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Lessons from a start-up folding...

For obvious reasons we hear less about a start-up when it ceases trading, but the demise of Doocuments ( a start-up that provided secure ways of sharing documents on the cloud) has left us with some essential and valuable feedback.

The statement that Carlos Polo, the ceo, recently put out on his official blog was as follows
"Since launching in Summer 2010 your feedback has been outstanding; from ideas to improve the product to stories about how much of a difference Doocuments has made to your lives. We know from our stats that many of you are still active and have achieved really impressive improvements. We’ve had our ups and downs – including some serious setbacks – but you’ve always kept us motivated and we’re grateful for that.
However, Doocuments has not been the commercial success we wanted and it’s costing us too much to keep running. We’d love to pass it over to someone else, but unfortunately that is not possible so the only option is to close
down."


It's always invaluable for other entrepreneurs to learn from others' mistakes (rather than having to make them oneself), and so when Carlos and others explained in the following articles why the venture had folded, I had to sit up and take notice. Carlos has earnt a lot of respect by his honesty and transparency in this matter..and it surely can't be long before he's involved again in an internet start-up, given the experience he has built along the way.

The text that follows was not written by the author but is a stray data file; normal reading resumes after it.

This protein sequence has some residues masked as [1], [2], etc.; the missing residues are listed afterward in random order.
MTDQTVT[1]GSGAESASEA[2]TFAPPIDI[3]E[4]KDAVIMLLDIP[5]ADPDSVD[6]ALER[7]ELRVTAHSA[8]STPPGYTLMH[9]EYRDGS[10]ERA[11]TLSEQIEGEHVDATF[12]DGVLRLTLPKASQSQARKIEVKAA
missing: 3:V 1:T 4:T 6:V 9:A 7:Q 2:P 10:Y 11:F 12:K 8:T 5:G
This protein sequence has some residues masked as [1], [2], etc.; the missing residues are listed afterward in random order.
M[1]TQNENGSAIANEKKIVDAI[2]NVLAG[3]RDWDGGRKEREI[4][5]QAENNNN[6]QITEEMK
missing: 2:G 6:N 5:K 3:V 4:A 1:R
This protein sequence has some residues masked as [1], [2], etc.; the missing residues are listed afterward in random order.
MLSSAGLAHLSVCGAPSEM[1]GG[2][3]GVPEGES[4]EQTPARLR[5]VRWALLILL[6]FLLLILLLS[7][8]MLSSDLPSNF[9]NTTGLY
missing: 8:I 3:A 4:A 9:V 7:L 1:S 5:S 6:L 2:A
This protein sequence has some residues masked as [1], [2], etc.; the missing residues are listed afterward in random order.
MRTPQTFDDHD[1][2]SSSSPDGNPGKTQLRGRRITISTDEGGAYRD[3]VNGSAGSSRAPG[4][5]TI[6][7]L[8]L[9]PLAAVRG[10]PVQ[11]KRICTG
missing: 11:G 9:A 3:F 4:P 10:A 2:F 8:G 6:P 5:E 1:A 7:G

In this interview for El Confidencial Carlos points out valuable lessons learnt - He's found that life is too short to continue with ideas that the market rejects and that one's own predictions are bad markers - it is the market that decides a company's fate.
But he also makes the point - the best entrepreneurs do not measure themselves (solely) by the failures, but (also) by the times they get up again and succeed.
Doocuments was launched in 2010 and during the next 3 years developed a cloud hosting system that allowed companies and entrepreneurs to control the documents they shared on the web. But in the end it was not enough to make the enterprise economically viable.

Furthermore, in this interview for todostartups.com the financial analyst Antonio Manzanera praises Carlos, particularly his brave honesty in relating the reasons for the company demise, and emphasises the following:
i) It's the banknotes and coins coming to the company that provide a future - any other metric is just vanity publishing
ii) It's essential to put in place a financial stop line - beyond which you refuse to throw good money after bad
iii) When the most significant error is the overvaluation of the problem that the technology is designed to solve, you need a lot of money to pivot and change direction to a more profitable route.

Carlos - thank you very much for having the bravery to pass on your lessons learnt. It can't have been easy at such a difficult time, but I'm sure that you will be able to utilise other opportunties in the future to take advantage of the experiences you've gathered during this process.

An older interview with Carlos Polo explaining Doocuments